“Hospice volunteers have the opportunity to impact an individual’s end-of-life journey in a positive and meaningful way,” Almon said. “They have a long-lasting impact on patients and their families, helping them navigate a difficult time in their lives.”

Activities are based on the family’s requests and needs, which can include (but are not limited to) companionship, light housekeeping, reading to patients, pet sitting, running errands and other relevant duties. Anyone who is interested in community service is encouraged to reach out about the program.

“While something as small as running an errand for a family may feel insignificant, it can be incredibly beneficial to the family,” Almon said. “Offering the family brief respite by spending time with and offering companionship to their loved ones can be invaluable.”

How to volunteer

Volunteers need to complete required documentation and ensure safety is prioritized when assisting patients. They must adhere to MRH company policy and the hospice philosophy, and they are expected to maintain professionalism in the work environment.

If you’re interested in volunteering for the Hospice Volunteer Program at MRH, you must meet the following requirements:

  • 16 years of age or older
  • Valid driver’s license and transportation
  • Ability to pass a background check and drug screening
  • Can commit a minimum of one hour per week (some flexibility here, given that there are not always hospice patients to be cared for)
  • Ready to complete general training as well as Universal Precautions and Hand Hygiene training, CHOICE Values training, AIDET+P and Service Excellence training.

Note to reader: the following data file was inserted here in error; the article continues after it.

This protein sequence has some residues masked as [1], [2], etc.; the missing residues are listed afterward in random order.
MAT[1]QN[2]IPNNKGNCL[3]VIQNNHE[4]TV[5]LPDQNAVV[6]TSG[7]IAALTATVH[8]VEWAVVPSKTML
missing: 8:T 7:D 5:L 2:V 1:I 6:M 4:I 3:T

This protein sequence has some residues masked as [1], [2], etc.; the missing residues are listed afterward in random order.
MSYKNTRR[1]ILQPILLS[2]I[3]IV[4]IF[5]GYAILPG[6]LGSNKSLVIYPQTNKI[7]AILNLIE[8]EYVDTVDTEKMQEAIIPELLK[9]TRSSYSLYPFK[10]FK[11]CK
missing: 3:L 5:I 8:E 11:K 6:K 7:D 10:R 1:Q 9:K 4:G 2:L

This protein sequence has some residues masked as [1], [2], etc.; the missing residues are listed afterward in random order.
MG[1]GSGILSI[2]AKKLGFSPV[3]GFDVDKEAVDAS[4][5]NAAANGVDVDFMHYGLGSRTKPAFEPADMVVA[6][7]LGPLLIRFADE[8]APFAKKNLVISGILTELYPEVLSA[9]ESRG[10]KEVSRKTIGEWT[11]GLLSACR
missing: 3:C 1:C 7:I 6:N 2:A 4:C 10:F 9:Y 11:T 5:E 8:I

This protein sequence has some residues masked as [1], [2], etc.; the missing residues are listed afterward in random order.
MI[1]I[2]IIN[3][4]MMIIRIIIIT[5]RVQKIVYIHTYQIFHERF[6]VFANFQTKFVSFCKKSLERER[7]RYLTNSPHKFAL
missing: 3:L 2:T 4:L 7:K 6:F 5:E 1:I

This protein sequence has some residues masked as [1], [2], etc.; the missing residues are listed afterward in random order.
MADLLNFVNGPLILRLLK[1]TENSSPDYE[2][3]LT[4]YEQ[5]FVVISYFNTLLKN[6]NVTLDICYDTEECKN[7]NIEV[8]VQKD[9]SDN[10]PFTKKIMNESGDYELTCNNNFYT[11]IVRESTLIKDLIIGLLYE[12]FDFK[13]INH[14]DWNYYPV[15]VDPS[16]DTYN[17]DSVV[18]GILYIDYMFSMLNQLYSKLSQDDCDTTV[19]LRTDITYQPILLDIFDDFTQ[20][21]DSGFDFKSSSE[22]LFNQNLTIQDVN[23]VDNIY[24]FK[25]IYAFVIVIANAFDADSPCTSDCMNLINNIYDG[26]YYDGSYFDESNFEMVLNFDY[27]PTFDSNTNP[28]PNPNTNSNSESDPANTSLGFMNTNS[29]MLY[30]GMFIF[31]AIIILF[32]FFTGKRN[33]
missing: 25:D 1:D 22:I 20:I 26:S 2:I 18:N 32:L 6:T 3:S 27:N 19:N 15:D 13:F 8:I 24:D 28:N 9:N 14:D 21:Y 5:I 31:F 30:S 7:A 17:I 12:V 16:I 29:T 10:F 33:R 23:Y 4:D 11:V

• Are comfortable with death and have not experienced a significant loss in the past year
  • Are not under active treatment for a life-threatening illness or caring for someone with one

Why volunteer for hospice?

The pandemic temporarily brought the volunteer program to a halt, as most patients and their families chose to limit the number of people in their homes. Now that restrictions have been lifted, it’s important for the program to gain traction again, as volunteers are a valuable asset in the care of a patient.

“Volunteers are an important part of the team,” Almon said. “By losing this key team member, families and patients were not able to benefit from the support, care and companionship volunteers can offer.”

Volunteering for hospice is both challenging and rewarding. Through this type of volunteer work, you can make a positive impact at the end of an individual’s life when they need help the most. You can also create relationships with others in your community while learning more about the healthcare field.

“While death and dying are often conversations shied away from in daily conversation, they are a part of the life cycle,” Almon said. “Hospice volunteers are part of a multidisciplinary team that works together to ensure the end-of-life process is addressed in a way that maintains the dignity and worth of the dying individual while offering ongoing support to their loved ones.”

To volunteer or for more information, individuals should contact Almon at 970-826-8252 or Melissa.almon@memorialrh.org.